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OpenCV How to Resize Image

To resize an image using OpenCV, use the cv2.resize() function.

To do this:

  1. Read an image into your program.
  2. Specify a scaling factor.
  3. Multiply the width and the height by the scaling factor.
  4. Call cv2.resize() function with the new dimensions

Here is a quick cheat sheet for resizing images in four ways:

# Read the image
img = cv2.imread('image.jpeg')

# Scale down to 25%
p = 0.25
w = int(img.shape[1] * p)
h = int(img.shape[0] * p)
new_img = cv2.resize(img, (w, h))

# Scale up to 150%
p = 1.5
w = int(img.shape[1] * p)
h = int(img.shape[0] * p)
new_img = cv2.resize(img, (w, h))

# Change width only
w = 400
h = img.shape[0]
new_img = cv2.resize(img, (w, h))

# Change height only
w = img.shape[1]
h = 300
new_img = cv2.resize(img, (w, h))

Next, let’s take a closer look at resizing images with OpenCV.

In this guide, you learn what image resizing means, and how to do it using OpenCV in Python. We are going to perform:

  • Downscaling
  • Upscaling
  • Width-only resizing
  • Height-only resizing

Also, we are going to talk about scaling factors and interpolation.

Resizing Images with OpenCV + Python

When changing the size of an image, it is important to know the original aspect ratio of the image. This is because usually, you want to make the output image look the same except for the size.

When shrinking the image, the pixels need to be resampled. This is because as the size shrinks, the number of pixels cannot stay the same. Therefore you have to “remove the excess pixels”.

And when scaling up the image, the program has to add new pixels. Otherwise, scaling up would not be possible because there are not enough pixels to grow the image.

When using OpenCV, there are multiple techniques you can use to alter the size of an image. These techniques make the image look as nice as possible when the size changes.

Before modifying images, you need to learn how to read an image to the program in the first place.

Reading an Image with OpenCV

To read an image using OpenCV, you need to import the OpenCV library and use the imread() function.

The imread() function takes the path of the image as an argument.

If your Python script is on the same file as the image, you only need to specify the name of the image as the path.

In this guide, we are working with the following image:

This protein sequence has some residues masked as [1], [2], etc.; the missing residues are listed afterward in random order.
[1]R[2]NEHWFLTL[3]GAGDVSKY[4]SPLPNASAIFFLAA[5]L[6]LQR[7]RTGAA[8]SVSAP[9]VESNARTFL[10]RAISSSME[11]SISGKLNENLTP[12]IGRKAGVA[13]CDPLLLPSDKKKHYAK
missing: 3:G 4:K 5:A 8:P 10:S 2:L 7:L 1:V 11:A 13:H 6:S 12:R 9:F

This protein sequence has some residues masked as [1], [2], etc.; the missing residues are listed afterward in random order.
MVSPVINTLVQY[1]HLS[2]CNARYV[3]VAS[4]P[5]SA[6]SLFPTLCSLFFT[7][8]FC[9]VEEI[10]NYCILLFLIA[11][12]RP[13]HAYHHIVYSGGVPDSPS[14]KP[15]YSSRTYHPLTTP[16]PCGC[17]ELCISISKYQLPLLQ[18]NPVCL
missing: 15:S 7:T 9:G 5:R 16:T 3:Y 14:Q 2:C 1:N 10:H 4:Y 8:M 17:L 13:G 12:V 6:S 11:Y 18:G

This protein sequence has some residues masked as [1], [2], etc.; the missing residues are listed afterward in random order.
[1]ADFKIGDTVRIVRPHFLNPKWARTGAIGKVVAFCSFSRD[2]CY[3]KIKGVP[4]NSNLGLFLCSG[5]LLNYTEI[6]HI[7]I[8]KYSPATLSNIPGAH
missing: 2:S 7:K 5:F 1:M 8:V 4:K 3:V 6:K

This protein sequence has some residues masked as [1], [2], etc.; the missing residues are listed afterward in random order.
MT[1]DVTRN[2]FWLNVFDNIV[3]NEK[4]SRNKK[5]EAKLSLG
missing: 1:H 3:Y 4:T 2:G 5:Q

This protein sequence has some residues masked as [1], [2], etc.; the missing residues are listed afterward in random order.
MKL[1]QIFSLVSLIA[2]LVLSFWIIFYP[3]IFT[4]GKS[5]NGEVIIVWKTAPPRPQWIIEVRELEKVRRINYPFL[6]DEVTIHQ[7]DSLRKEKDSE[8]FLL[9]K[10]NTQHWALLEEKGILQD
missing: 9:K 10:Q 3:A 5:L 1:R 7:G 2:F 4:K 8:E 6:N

image.jpeg

For example, if your script is on the same folder with “image.jpeg” you can read the image into your program by:

import cv2
 
img = cv2.imread('image.jpeg')

Now that you have read the image, let’s resize it.

Resize an Image with cv2.resize() Function

To resize images with OpenCV, use the cv2.resize() function. It takes the original image, modifies it, and returns a new image.

The syntax of the cv2.resize() function is:

cv2.resize(src, dsize, fx, fy, interpolation)

Where:

  • src is the source of the image.
  • dsize is the desired size of the output image. This is a tuple of two integers.
  • fx [optional] scale factor along the horizontal axis.
  • fy [optional] scale factor along the vertical axis.
  • interpolation [optional] flag that determines how the output pixels are arranged.

To keep it simple, we are only going to use these two parameters at first:

  • src
  • dsize

In other words, we are going to call the cv2.resize() function with the following syntax:

cv2.resize(src, (new_width, new_height))

(new_width, new_height) is the dsize parameter from the original syntax.

Let’s start by downscaling our image.

Downscaling with OpenCV

One way to change the size of your image is by downscaling it. This means you keep the aspect ratio of the image but make the image smaller.

To do this, specify a scaling factor that is less than 1.

Then multiply both the width and the height of the original image by the scaling factor.

Finally, call the cv2.resize() function with downscaled width and height.

For instance, let’s scale the image down to 25% of the original size and show it using the imshow() function.

import cv2

img = cv2.imread('image.jpeg')
 
p = 0.25
new_width = int(img.shape[1] * p)
new_height = int(img.shape[0] * p)

resized = cv2.resize(img, (new_width, new_height))
 
cv2.imshow(f"Elephants at scale {p}", resized)

# Hide the image window with any key press
cv2.waitKey()
cv2.destroyAllWindows()

Output:

Then let’s take a look at how to upscale the image.

Upscaling with OpenCV

Another way to change the size of your image is by upscaling it. This means you keep the aspect ratio of the image but make the image bigger.

To do this, specify a scaling factor that is greater than 1.

Then multiply both the width and the height of the original image by the scaling factor.

Finally, call the cv2.resize() function with upscaled width and height.

For instance, let’s scale the image up to 150% of the original image:

import cv2
 
img = cv2.imread('image.jpeg')

p = 1.5
new_width = int(img.shape[1] * p)
new_height = int(img.shape[0] * p)

resized = cv2.resize(img, (new_width, new_height))
 
cv2.imshow(f"Elephants at scale {p}", resized)

cv2.waitKey()
cv2.destroyAllWindows()

Output:

Now you understand how to upscale and downscale images using OpenCV and Python.

Next, let’s take a look at how to resize an image by only changing the width or the height of the image.

Change Width Only

If you want to change the width of the image, call the cv2.resize() function with the original height and a custom width.